Welcome to our interview series, "Meet the Product Manager"! In this series, we showcase various product managers and share their insights on their roles, experiences, and learning paths. This time, we had the privilege of interviewing Joran Liessens, senior product manager at Loop Earplugs! Joran stands out as a dedicated enthusiast of dualoop, actively participating in events and even joining our coaching sessions. Curious to discover more about his journey? Dive into his story here!
This time around, we're thrilled to delve deeper into his day-to-day professional life. Are you equally eager? If so, continue reading to share in our excitement!
What led you into product management?
Me, taking a risk. When Maarten Bodewes, co-founder of Loop, first approached me back in 2021, he presented the role of Customer Experience Manager at Loop Earplugs to me. At the time, I held the position of Customer Experience & Market Insights Manager at Sandoz, which on LinkedIn made me a prime target for Maarten. 2 things I liked a lot about that job: thinking customer-centric and using data and analyses for decision-making. 1 thing I was missing a lot: being close to the product. At Sandoz, I was part of the Commercial Excellence team, responsible for supporting and optimising commercial activities. In other words, our clients were sales and marketing. Their clients were our real clients. My product was a process, tool, or advice. Their product was the real one we were selling.
Maarten's first proposal for a Customer Experience Manager wasn't on point, and the charming aspect of the recruiting process was that they had also figured this out. After declining this one, I was offered the role of Product Manager a few months later. Here, the job description made sense: Loop had a product development head struggling to prioritise what products and features to do first, and marketing was bombarding him with millions of requests, some customer-driven, some honestly more sales and short-term profit-driven. That's where they needed a product manager to come in.
I took the role, not having been a product manager before, working directly under 2 founders who had never seen a product manager before either, in a fast-growing start-up where no 2 days were the same, where everything still had to be invented. So, as a product manager and self-proclaimed learning-as-I-go specialist (aren't all PMs just professional learners?), I started to figure out what Loop needed, what Loop's customers needed, and how to tie it together.
What does a typical day look like for you?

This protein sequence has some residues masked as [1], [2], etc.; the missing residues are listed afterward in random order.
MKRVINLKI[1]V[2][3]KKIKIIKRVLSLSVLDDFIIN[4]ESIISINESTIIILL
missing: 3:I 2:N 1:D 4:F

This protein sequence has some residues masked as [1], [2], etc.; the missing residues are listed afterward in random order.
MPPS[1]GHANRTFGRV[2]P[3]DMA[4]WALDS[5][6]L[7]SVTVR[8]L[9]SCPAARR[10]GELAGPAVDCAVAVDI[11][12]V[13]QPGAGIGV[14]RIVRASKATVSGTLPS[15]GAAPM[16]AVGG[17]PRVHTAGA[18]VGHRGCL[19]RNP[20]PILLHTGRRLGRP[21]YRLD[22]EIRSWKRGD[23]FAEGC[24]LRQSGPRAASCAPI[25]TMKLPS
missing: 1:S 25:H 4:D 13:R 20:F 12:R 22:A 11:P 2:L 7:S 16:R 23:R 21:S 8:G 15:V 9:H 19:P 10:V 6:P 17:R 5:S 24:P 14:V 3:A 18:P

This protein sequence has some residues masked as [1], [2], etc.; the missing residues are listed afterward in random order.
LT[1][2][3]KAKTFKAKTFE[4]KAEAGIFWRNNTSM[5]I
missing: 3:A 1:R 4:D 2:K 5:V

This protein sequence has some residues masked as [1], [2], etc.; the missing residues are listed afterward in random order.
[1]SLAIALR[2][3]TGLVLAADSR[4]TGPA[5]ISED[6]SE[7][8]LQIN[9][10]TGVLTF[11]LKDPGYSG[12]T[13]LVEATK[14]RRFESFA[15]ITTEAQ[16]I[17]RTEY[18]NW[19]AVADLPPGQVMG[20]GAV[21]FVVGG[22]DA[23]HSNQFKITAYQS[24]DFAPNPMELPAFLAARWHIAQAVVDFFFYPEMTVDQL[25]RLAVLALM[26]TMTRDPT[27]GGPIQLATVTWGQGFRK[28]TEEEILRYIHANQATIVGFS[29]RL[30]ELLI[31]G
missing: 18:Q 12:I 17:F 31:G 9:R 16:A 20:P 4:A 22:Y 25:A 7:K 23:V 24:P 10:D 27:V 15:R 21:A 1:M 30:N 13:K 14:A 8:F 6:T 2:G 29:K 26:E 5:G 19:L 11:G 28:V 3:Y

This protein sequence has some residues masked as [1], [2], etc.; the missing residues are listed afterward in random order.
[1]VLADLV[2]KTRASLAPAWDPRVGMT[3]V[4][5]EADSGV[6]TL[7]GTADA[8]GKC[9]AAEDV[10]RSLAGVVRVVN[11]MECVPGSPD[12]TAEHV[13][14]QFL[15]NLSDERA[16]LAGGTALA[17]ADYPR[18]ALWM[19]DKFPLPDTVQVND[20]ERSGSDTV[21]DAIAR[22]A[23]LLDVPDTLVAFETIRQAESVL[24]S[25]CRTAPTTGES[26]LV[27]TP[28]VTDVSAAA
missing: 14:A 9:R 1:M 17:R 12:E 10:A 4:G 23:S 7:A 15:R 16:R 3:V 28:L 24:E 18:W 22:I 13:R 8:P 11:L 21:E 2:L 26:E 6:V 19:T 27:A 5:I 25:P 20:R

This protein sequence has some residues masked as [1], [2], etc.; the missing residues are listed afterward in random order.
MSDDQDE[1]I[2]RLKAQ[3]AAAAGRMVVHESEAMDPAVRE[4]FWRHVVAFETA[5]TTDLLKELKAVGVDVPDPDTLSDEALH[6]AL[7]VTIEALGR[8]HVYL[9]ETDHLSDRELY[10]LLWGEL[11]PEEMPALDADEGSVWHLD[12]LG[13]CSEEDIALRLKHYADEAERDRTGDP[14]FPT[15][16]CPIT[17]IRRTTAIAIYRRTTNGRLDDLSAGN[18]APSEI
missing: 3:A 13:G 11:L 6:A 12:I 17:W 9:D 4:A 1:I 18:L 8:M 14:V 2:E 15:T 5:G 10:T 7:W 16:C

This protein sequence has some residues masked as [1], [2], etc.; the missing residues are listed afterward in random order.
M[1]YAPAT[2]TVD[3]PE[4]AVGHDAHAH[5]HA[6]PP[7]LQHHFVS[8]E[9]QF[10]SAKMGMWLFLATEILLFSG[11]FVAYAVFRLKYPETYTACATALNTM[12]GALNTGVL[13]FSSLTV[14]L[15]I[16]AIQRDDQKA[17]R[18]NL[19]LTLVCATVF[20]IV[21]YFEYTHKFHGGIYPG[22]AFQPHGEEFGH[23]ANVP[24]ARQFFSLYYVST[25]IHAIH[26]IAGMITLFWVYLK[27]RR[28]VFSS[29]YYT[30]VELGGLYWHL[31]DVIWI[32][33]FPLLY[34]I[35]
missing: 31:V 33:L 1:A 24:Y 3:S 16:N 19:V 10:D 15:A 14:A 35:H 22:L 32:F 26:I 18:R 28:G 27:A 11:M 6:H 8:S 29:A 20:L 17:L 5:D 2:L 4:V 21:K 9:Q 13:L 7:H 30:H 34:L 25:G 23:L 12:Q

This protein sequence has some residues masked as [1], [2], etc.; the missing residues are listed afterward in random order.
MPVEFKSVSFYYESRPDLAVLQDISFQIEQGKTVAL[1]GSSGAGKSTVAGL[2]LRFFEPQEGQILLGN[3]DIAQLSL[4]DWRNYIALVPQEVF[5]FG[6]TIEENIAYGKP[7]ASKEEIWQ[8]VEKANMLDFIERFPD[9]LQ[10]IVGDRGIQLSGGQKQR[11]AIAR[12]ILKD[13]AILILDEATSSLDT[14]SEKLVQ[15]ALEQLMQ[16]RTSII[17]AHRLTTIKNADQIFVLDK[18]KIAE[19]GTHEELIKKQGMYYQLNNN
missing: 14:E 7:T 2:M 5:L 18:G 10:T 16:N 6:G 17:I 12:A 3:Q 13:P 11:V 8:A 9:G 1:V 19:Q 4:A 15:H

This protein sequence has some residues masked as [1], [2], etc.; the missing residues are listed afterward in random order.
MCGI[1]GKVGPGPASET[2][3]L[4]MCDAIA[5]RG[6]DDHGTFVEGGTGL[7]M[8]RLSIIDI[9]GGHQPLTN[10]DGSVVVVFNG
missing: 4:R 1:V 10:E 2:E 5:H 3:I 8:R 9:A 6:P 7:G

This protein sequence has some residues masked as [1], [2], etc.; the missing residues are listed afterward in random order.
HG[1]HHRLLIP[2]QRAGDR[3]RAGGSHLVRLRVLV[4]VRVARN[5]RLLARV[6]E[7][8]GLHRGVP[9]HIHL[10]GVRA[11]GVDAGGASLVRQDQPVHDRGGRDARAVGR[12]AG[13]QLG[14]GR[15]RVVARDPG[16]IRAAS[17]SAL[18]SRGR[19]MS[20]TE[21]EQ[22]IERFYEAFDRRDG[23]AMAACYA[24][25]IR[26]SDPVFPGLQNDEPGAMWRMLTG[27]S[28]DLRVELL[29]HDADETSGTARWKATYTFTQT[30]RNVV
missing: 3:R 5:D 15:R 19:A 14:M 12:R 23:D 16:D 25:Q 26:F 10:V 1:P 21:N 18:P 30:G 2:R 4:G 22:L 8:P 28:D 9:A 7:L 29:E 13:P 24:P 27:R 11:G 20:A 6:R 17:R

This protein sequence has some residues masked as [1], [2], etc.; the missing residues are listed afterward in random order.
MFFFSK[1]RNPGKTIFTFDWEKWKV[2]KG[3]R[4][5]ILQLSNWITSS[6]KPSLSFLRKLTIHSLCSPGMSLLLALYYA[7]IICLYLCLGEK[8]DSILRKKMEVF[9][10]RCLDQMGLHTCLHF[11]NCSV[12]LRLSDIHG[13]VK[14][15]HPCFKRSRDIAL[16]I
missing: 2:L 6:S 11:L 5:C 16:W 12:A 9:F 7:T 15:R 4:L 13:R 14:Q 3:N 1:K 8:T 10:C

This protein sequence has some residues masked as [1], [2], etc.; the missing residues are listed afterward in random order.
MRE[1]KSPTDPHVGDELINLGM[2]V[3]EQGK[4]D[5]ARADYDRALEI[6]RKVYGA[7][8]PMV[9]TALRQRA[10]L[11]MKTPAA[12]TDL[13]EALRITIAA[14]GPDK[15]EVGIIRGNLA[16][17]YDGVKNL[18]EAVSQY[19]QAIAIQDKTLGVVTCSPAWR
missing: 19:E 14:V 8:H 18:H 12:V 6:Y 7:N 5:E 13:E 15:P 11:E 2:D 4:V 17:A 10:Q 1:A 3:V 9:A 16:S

Given I still work at Loop Earplugs, which has evolved from a fast-growing start-up to a fast-growing scale-up, or in other words, from 16 to 260 people during my tenure, a "typical day" hasn't revealed itself yet. During the first year, I was heavily involved in building out the analytics and insights departments at Loop so that we'd be able to make data-informed decisions.
After that, my role became more Product Manager like, as more tools, processes and people around me were available for me to shift focus on the core. Then, the next priority was building the roadmap based on problem discovery and market opportunities, aligned with the company vision. Now, a typical day is a balance between executing the short run – guarding the requirements for the next products being built and keeping stakeholders aligned – while maintaining an eye out on the problems and opportunities of the future and building the business cases to allocate future resources there.
What are you currently working on?
I drive both improvement projects and new innovation within Loop, which both support the brand image of today – being a game changer in the earplug segment – as well as prepare us for the future – how can we do what we do now even better? Currently, I am working on a new accessory that will highlight our products' fashion-forward character, and I am investigating what our next earplug in the portfolio should be.
What piece of work are you most proud of?
When I started at Loop, Loop Engage was in its infancy behind the curtains. I am really proud of how I rapidly learned to understand the business and weighed in on pushing its development forward. With some uncertainty at the time – Will people buy this? How will it impact our portfolio and brand? – I helped position it right and launch it in time. It's now a super valuable solution to a new use case and helps millions of people around the world.